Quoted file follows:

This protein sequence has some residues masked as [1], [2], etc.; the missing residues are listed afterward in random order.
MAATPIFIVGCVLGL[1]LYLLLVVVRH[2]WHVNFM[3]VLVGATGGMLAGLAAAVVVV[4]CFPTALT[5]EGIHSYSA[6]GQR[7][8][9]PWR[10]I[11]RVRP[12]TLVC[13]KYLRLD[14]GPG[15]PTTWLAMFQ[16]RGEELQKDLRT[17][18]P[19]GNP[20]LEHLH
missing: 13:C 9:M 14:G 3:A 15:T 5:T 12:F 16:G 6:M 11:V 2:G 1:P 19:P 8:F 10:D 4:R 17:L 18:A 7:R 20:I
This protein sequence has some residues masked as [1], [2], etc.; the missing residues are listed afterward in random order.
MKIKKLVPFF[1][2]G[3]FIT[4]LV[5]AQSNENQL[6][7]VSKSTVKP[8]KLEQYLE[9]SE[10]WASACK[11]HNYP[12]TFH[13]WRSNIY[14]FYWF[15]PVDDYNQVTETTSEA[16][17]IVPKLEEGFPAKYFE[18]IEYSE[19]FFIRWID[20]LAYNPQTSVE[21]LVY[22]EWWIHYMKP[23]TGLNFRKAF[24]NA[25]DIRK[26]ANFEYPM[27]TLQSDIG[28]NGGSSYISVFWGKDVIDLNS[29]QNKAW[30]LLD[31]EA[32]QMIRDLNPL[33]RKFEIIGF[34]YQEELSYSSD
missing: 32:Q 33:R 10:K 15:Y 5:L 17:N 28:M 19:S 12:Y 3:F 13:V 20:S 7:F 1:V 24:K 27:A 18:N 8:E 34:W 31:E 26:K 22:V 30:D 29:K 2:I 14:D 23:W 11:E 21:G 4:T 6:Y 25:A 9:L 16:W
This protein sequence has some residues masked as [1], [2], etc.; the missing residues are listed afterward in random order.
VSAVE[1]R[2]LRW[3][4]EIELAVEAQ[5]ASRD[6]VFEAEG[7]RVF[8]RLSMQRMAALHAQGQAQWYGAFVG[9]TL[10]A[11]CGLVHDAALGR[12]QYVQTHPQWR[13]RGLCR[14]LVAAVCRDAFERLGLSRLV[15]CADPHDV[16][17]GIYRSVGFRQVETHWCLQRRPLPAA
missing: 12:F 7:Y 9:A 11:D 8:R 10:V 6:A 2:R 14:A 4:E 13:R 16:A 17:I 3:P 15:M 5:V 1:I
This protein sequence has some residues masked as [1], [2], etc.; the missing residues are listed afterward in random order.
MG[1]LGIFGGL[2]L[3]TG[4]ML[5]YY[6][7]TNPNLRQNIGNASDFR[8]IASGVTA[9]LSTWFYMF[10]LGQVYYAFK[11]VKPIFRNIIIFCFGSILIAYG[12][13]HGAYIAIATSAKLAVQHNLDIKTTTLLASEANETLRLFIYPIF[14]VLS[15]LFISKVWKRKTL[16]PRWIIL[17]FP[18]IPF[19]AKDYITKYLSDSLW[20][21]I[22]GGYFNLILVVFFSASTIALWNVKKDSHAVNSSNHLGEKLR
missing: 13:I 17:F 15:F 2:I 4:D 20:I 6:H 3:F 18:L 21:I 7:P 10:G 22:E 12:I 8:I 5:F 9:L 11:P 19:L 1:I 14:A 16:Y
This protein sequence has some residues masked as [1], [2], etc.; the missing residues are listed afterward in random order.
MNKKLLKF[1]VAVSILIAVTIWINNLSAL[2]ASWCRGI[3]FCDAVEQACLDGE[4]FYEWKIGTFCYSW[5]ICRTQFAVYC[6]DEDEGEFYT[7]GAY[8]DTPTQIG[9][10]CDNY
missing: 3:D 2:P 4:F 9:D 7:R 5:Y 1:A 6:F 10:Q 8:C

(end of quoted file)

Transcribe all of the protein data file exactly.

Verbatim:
This protein sequence has some residues masked as [1], [2], etc.; the missing residues are listed afterward in random order.
MAATPIFIVGCVLGL[1]LYLLLVVVRH[2]WHVNFM[3]VLVGATGGMLAGLAAAVVVV[4]CFPTALT[5]EGIHSYSA[6]GQR[7][8][9]PWR[10]I[11]RVRP[12]TLVC[13]KYLRLD[14]GPG[15]PTTWLAMFQ[16]RGEELQKDLRT[17][18]P[19]GNP[20]LEHLH
missing: 13:C 9:M 14:G 3:A 15:T 5:T 12:F 16:G 6:M 11:V 2:G 1:P 19:P 8:F 10:D 4:R 17:L 18:A 7:R 20:I
This protein sequence has some residues masked as [1], [2], etc.; the missing residues are listed afterward in random order.
MKIKKLVPFF[1][2]G[3]FIT[4]LV[5]AQSNENQL[6][7]VSKSTVKP[8]KLEQYLE[9]SE[10]WASACK[11]HNYP[12]TFH[13]WRSNIY[14]FYWF[15]PVDDYNQVTETTSEA[16][17]IVPKLEEGFPAKYFE[18]IEYSE[19]FFIRWID[20]LAYNPQTSVE[21]LVY[22]EWWIHYMKP[23]TGLNFRKAF[24]NA[25]DIRK[26]ANFEYPM[27]TLQSDIG[28]NGGSSYISVFWGKDVIDLNS[29]QNKAW[30]LLD[31]EA[32]QMIRDLNPL[33]RKFEIIGF[34]YQEELSYSSD
missing: 32:Q 33:R 10:K 15:Y 5:L 17:N 28:M 19:S 12:Y 3:F 13:V 20:S 7:F 1:V 24:K 27:A 18:N 8:E 34:W 31:E 26:K 22:V 30:D 29:K 2:I 14:D 23:W 11:E 21:G 4:T 6:Y 25:A 9:L 16:W
This protein sequence has some residues masked as [1], [2], etc.; the missing residues are listed afterward in random order.
VSAVE[1]R[2]LRW[3][4]EIELAVEAQ[5]ASRD[6]VFEAEG[7]RVF[8]RLSMQRMAALHAQGQAQWYGAFVG[9]TL[10]A[11]CGLVHDAALGR[12]QYVQTHPQWR[13]RGLCR[14]LVAAVCRDAFERLGLSRLV[15]CADPHDV[16][17]GIYRSVGFRQVETHWCLQRRPLPAA
missing: 12:F 7:Y 9:A 11:D 8:R 10:V 6:A 2:R 14:A 4:E 13:R 16:A 17:I 3:P 15:M 5:V 1:I
This protein sequence has some residues masked as [1], [2], etc.; the missing residues are listed afterward in random order.
MG[1]LGIFGGL[2]L[3]TG[4]ML[5]YY[6][7]TNPNLRQNIGNASDFR[8]IASGVTA[9]LSTWFYMF[10]LGQVYYAFK[11]VKPIFRNIIIFCFGSILIAYG[12][13]HGAYIAIATSAKLAVQHNLDIKTTTLLASEANETLRLFIYPIF[14]VLS[15]LFISKVWKRKTL[16]PRWIIL[17]FP[18]IPF[19]AKDYITKYLSDSLW[20][21]I[22]GGYFNLILVVFFSASTIALWNVKKDSHAVNSSNHLGEKLR
missing: 13:I 17:F 15:F 2:I 4:D 20:I 6:H 3:F 18:L 21:I 7:P 10:G 22:E 12:I 8:I 5:F 9:L 11:P 19:L 1:I 14:A 16:Y
This protein sequence has some residues masked as [1], [2], etc.; the missing residues are listed afterward in random order.
MNKKLLKF[1]VAVSILIAVTIWINNLSAL[2]ASWCRGI[3]FCDAVEQACLDGE[4]FYEWKIGTFCYSW[5]ICRTQFAVYC[6]DEDEGEFYT[7]GAY[8]DTPTQIG[9][10]CDNY
missing: 3:D 2:P 4:F 9:D 7:R 5:Y 1:A 6:F 10:Q 8:C